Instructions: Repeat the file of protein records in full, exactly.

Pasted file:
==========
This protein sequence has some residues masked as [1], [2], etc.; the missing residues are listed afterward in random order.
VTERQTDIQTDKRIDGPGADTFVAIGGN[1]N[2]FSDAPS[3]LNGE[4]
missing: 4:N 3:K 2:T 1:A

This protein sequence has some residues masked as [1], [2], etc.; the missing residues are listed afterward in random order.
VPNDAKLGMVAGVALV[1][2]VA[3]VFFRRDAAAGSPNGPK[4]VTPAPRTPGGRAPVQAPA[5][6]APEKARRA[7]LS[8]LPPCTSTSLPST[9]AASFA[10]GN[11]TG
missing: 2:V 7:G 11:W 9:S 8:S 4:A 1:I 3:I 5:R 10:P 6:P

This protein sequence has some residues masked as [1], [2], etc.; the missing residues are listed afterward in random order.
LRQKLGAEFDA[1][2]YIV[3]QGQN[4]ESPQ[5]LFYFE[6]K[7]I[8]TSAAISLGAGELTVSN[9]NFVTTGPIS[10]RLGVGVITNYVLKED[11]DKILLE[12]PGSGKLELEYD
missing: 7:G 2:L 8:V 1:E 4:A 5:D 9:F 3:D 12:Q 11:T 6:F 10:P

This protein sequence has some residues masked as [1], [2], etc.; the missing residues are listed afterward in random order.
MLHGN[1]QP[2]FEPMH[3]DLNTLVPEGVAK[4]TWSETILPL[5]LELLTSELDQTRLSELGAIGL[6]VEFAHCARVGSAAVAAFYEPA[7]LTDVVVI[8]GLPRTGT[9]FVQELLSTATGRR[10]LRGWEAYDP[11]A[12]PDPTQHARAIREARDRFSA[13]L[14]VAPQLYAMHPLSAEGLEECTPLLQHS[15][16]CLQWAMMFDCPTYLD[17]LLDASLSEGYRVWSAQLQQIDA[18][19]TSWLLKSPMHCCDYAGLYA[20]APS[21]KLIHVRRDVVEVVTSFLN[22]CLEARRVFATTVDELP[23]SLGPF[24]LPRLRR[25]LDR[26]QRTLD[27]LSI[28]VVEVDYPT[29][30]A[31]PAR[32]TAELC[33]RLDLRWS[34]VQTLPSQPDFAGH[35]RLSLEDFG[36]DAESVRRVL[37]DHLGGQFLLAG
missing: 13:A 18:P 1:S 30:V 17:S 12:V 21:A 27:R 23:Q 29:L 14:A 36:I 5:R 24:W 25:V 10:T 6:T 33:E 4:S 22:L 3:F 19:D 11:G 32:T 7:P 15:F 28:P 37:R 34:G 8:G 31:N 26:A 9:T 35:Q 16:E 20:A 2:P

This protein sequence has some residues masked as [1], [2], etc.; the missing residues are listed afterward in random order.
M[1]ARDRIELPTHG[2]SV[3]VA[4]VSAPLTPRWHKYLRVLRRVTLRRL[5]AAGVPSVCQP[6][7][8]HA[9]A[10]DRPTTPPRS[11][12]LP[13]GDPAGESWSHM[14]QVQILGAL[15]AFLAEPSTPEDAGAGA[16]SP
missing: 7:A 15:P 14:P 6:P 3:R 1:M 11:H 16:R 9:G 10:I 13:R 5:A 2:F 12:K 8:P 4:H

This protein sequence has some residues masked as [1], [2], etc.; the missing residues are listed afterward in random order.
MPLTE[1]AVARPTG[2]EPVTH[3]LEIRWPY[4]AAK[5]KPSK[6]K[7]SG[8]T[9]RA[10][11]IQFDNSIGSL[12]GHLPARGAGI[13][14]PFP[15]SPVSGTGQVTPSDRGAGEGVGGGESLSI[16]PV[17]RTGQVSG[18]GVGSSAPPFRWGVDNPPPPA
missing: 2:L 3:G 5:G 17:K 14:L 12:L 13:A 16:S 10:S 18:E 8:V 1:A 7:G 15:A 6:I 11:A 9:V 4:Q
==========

This protein sequence has some residues masked as [1], [2], etc.; the missing residues are listed afterward in random order.
VTERQTDIQTDKRIDGPGADTFVAIGGN[1]N[2]FSDAPS[3]LNGE[4]
missing: 4:N 3:K 2:T 1:A

This protein sequence has some residues masked as [1], [2], etc.; the missing residues are listed afterward in random order.
VPNDAKLGMVAGVALV[1][2]VA[3]VFFRRDAAAGSPNGPK[4]VTPAPRTPGGRAPVQAPA[5][6]APEKARRA[7]LS[8]LPPCTSTSLPST[9]AASFA[10]GN[11]TG
missing: 2:V 7:G 11:W 9:S 8:S 4:A 1:I 3:I 5:R 10:P 6:P

This protein sequence has some residues masked as [1], [2], etc.; the missing residues are listed afterward in random order.
LRQKLGAEFDA[1][2]YIV[3]QGQN[4]ESPQ[5]LFYFE[6]K[7]I[8]TSAAISLGAGELTVSN[9]NFVTTGPIS[10]RLGVGVITNYVLKED[11]DKILLE[12]PGSGKLELEYD
missing: 7:G 2:L 8:V 1:E 4:A 5:D 9:F 3:D 12:Q 11:T 6:F 10:P

This protein sequence has some residues masked as [1], [2], etc.; the missing residues are listed afterward in random order.
MLHGN[1]QP[2]FEPMH[3]DLNTLVPEGVAK[4]TWSETILPL[5]LELLTSELDQTRLSELGAIGL[6]VEFAHCARVGSAAVAAFYEPA[7]LTDVVVI[8]GLPRTGT[9]FVQELLSTATGRR[10]LRGWEAYDP[11]A[12]PDPTQHARAIREARDRFSA[13]L[14]VAPQLYAMHPLSAEGLEECTPLLQHS[15][16]CLQWAMMFDCPTYLD[17]LLDASLSEGYRVWSAQLQQIDA[18][19]TSWLLKSPMHCCDYAGLYA[20]APS[21]KLIHVRRDVVEVVTSFLN[22]CLEARRVFATTVDELP[23]SLGPF[24]LPRLRR[25]LDR[26]QRTLD[27]LSI[28]VVEVDYPT[29][30]A[31]PAR[32]TAELC[33]RLDLRWS[34]VQTLPSQPDFAGH[35]RLSLEDFG[36]DAESVRRVL[37]DHLGGQFLLAG
missing: 13:A 18:P 1:S 30:V 17:S 12:V 21:A 27:R 23:Q 29:L 14:A 36:I 5:R 24:W 25:V 10:T 6:T 33:E 4:S 22:L 3:F 19:D 11:G 32:T 7:P 15:F 28:P 37:R 34:G 8:G 31:N 26:A 9:T 35:Q 16:E 20:A 2:P

This protein sequence has some residues masked as [1], [2], etc.; the missing residues are listed afterward in random order.
M[1]ARDRIELPTHG[2]SV[3]VA[4]VSAPLTPRWHKYLRVLRRVTLRRL[5]AAGVPSVCQP[6][7][8]HA[9]A[10]DRPTTPPRS[11][12]LP[13]GDPAGESWSHM[14]QVQILGAL[15]AFLAEPSTPEDAGAGA[16]SP
missing: 7:A 15:P 14:P 6:P 3:R 1:M 11:H 16:R 9:G 10:I 13:R 5:A 2:F 12:K 8:P 4:H

This protein sequence has some residues masked as [1], [2], etc.; the missing residues are listed afterward in random order.
MPLTE[1]AVARPTG[2]EPVTH[3]LEIRWPY[4]AAK[5]KPSK[6]K[7]SG[8]T[9]RA[10][11]IQFDNSIGSL[12]GHLPARGAGI[13][14]PFP[15]SPVSGTGQVTPSDRGAGEGVGGGESLSI[16]PV[17]RTGQVSG[18]GVGSSAPPFRWGVDNPPPPA
missing: 2:L 3:G 5:G 17:K 14:L 12:L 13:A 16:S 10:S 18:E 8:V 1:A 7:G 15:A 6:I 11:A 9:V 4:Q